A bill introduced in California would effectively outlaw medical and recreational cannabis licensees from advertising products “through the use of branded merchandise, including, but not limited to, clothing, hats, or other merchandise with the name or logo of the product.” Non-commercial speech, such as nonprofits, would be excluded under the measure.
According to the bill text, the ban would extend to traditional publications and websites, while direct advertisers would have to verify that ad-recipients are at least 21-years-old. Television ads would be permitted but only when “71.6 percent of the audience is reasonably expected to be 21 years of age or older.”
The proposal, sponsored by Sen. Ben Allen, is designed to ensure that individuals under the legal consumption age are not targeted by cannabis ads.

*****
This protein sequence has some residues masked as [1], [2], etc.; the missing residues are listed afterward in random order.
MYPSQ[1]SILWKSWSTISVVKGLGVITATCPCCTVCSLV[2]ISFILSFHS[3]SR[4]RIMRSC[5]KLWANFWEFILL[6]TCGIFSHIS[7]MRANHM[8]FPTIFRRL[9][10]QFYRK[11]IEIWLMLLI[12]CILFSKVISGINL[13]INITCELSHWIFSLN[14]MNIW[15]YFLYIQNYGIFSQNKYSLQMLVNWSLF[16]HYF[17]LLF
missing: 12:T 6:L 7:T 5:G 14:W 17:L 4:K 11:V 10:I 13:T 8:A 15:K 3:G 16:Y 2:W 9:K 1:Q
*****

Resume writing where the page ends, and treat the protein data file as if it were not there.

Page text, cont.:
Adam Spiker, executive director of the Southern California Coalition, a cannabis trade association comprised of Los Angeles businesses, called the ban “ridiculous” saying it effectively prohibits small businesses from advertising.
“The bill would materially hamstring small business owners’ ability to grow in the land of opportunity,” Spiker said in an LA Weekly report. “We are firmly against it, and will work to ensure lawmakers are aware of the harmful ramifications it would have.”
The measure has been approved by the Senate and is being considered by the Assembly. The legalization law approved by voters in November included limits on advertising but were primarily zoning restrictions on where the ads were permitted.
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